Karnataka agri panel pitches for hike in crop loss relief
In report presented to CM, Karnataka Agriculture Price Commission also calls for strengthening APMCs
BENGALURU: The Karnataka Agriculture Price Commission on Tuesday asked the State Government to recommend to the Centre for an increase in crop loss compensation under the National Disaster Response Fund (NDRF) and also take measures to strengthen the Agriculture Produce Marketing Committees (APMCs) that saw a drastic decline in trading in the last year.
In its report, the Commission stated that Rs 6,800, Rs 13,500 and Rs 18,000 per hectare for rainfed, irrigated and horticulture crops, respectively, is not adequate. The commission felt that a recommendation should be sent to the Centre to increase it to Rs 50,000 per hectare for agri/cash crops and Rs 1 lakh per hectare for multi-year crops.
It also expressed concern over the decline in the number of farmers opting for crop insurance. Registrations declined from 21 lakh in 2016-17 to 15 lakh in 2020-21, the report stated and suggested that crop insurance should be made mandatory by changing the guidelines to make it more farmer-friendly.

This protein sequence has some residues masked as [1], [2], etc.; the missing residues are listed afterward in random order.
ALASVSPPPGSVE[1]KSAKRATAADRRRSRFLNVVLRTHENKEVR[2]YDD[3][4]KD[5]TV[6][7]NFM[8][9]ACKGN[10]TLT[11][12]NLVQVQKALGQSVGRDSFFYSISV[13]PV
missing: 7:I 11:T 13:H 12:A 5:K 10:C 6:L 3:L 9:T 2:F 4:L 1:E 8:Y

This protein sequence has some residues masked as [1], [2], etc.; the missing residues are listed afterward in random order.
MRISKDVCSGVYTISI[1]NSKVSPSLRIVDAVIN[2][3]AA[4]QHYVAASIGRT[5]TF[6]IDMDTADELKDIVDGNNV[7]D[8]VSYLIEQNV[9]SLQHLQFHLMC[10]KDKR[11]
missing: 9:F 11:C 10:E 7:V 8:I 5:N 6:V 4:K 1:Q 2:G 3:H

After receiving the report from Karnataka Agriculture Price Commission chairman Hanumanagouda Belagurki on Tuesday, Chief Minister Basavaraj Bommai said suitable action will be taken in the interest of the farmers.
The report also suggested the need to strengthen APMCs as trading dropped significantly in the last year after their jurisdiction was restricted to their premises and private firms were allowed to directly procure from farmers.
In 2020-21, only 74.14 lakh tons of agricultural produce, which accounts for just 21 per cent of the state’s production, was traded at the APMCs. The report stated that of the 74.14 lakh tons, only 13 lakh tons were sold at prices higher than the Minimum Support Price. The market cess collection dropped from Rs 618 crore in 2019-20 to Rs 294 crore in 2020-21 and the APMCs are in financial crisis, it stated.
For procurement and supply of horticultural crops, the Commission recommended that the government establish the Karnataka Horticulture Marketing Federation on the lines of Karnataka Milk Federation (KMF). Belagurki told TNIE that such a system will help protect farmers and consumers. Consumers are paying higher prices, but farmers are getting only a fraction of it, he said.
The Commission conducted a survey on the cost of cultivation, covering 2000 farmers across the state. It found that the MSP is not 50 per cent over and above the cost of cultivation as claimed by the Centre, but is varying. In some crops, it is much less. The report also highlighted measures to improve the income of farmers, adoption of integrated farming and water conservation.